The Salary of a Neuromuscular Therapist

by Katrina Stackhouse; Updated September 26, 2017
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Massage therapy is the practice of using massage to alleviate tension in the soft-tissue muscles of the body. Massage therapists work in the healthcare industry and specialize in many different types of massage including Swedish, acupressure, sports massage and neuromuscular massage. Neuromuscular massage therapists focus on patients who have issues with their muscular and skeletal systems. These types of therapists generally earn an annual mean salary of $39,770.

Salary

According to 2010 data published by the U.S. Bureau of Labor Statistics, or BLS, the national annual mean salary for a massage therapists such as a neuromuscular therapist was $39,770. These individuals earned a national mean hourly wage of $19. Neuromuscular therapists in the bottom 10th percentile for this profession earned a salary of $17,970, or an hourly wage of $8. Neuromuscular therapists in the top 25th percentile for this profession earned a salary of $51,410, or an hourly wage of $24.

Industry

Personal care services, offices of other health practitioners, traveler accommodation, other amusement and recreation and physician’s offices are the industries with the highest levels of employment in this occupation. The top paying industries for this occupation are physician’s offices, dentist’s offices and nursing care facilities, which all paid an annual mean salary between $51,200 and $55,020.

Alaska, Delaware and Washington D.C, are the top-paying States for this occupation. Neuromuscular therapists working in Alaska and Delaware earned an annual mean salary between $57,830 and $86,250. Neuromuscular therapists living in Washington D.C. earned an annual mean salary of $54,770.

Outlook

According to projected data published by the BLS, employment of massage therapists is expected to increase by 19 percent from 2008 to 2018, which is faster than the national average for all other occupations. The bureau attributes this increase to the continued growth in the demand for massage services stemming from the continued popularity of spas, massage clinic franchises and fitness centers.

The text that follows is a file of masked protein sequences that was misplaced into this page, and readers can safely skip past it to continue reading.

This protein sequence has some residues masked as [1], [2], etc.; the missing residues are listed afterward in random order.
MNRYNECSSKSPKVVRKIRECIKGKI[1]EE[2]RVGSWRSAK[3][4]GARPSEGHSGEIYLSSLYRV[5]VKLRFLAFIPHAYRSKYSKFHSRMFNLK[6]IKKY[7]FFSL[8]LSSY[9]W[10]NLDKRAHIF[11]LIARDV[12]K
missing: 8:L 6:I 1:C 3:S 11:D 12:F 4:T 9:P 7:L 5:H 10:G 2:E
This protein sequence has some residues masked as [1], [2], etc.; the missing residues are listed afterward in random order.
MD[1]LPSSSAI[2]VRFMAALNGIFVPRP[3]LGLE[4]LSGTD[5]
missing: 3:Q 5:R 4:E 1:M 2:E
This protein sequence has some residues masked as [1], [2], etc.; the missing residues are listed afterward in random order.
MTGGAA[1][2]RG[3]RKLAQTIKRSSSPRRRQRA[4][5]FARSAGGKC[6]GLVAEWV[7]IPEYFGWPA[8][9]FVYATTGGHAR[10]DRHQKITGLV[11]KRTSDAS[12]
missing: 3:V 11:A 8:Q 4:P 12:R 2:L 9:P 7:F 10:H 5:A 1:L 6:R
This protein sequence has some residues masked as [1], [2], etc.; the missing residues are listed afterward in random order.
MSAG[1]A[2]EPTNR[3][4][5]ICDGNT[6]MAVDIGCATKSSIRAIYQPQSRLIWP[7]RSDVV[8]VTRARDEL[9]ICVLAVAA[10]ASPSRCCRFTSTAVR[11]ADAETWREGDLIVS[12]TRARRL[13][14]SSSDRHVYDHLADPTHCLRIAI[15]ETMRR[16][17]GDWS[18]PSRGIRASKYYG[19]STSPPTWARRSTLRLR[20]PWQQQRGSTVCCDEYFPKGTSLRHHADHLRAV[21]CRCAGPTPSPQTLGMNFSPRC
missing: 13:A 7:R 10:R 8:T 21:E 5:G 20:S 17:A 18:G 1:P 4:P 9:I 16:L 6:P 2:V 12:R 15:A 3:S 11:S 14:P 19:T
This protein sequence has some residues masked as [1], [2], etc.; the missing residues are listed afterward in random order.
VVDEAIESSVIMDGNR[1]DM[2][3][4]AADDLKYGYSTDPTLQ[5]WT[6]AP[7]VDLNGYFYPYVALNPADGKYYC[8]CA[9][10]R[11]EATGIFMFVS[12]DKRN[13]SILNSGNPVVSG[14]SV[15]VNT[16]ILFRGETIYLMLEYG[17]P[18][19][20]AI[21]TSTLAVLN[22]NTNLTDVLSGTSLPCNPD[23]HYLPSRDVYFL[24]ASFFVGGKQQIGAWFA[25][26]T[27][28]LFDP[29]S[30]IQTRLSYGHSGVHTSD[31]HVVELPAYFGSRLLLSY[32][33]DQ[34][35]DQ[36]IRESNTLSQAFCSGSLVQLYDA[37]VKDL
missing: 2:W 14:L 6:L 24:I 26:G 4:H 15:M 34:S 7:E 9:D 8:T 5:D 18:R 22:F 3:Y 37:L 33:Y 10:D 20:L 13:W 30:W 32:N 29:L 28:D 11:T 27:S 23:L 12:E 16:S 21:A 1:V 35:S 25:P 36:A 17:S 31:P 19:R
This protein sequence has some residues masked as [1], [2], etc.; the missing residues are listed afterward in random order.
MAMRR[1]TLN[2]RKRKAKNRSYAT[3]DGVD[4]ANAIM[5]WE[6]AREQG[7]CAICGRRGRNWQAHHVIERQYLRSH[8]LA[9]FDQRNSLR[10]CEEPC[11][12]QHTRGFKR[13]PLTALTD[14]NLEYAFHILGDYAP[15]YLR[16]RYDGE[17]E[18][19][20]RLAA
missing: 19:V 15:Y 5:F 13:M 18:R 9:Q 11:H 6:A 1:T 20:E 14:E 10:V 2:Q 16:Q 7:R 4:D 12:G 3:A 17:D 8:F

Job Description and Requirements

Neuromuscular therapy is a specialized form of manual therapy performed by a neuromuscular therapist. These types of therapists have an education in physiology of the nervous system and its effect on the muscular and skeletal systems and often have strong backgrounds in kinesiology and biomechanics. Neuromuscular therapy increases the blood supply to soft tissues, relieves nerve compression or entrapment and restores imbalances of the muscular system.

Most states have laws regulating massage therapists. Most states require practicing massage therapists to complete some form of formal education. Therapists must then obtain a license after graduating from a massage therapy training program. Additionally, massage therapists must also complete either the National Certification Examination for Therapeutic Massage and Bodywork, or NCETMB, or the Massage and Bodywork Licensing Examination, or MBLEx. As of 2009, Alaska, Idaho, Kansas, Minnesota, Montana, Oklahoma, Vermont, and Wyoming were the only states without licensure requirements for individuals working in this field.

About the Author

Katrina Stackhouse has contributed to the "Southern Illinoisan Health Magazine." She holds a Bachelor of Science in public relations and a Master of Science in professional media management, both from Southern Illinois University.

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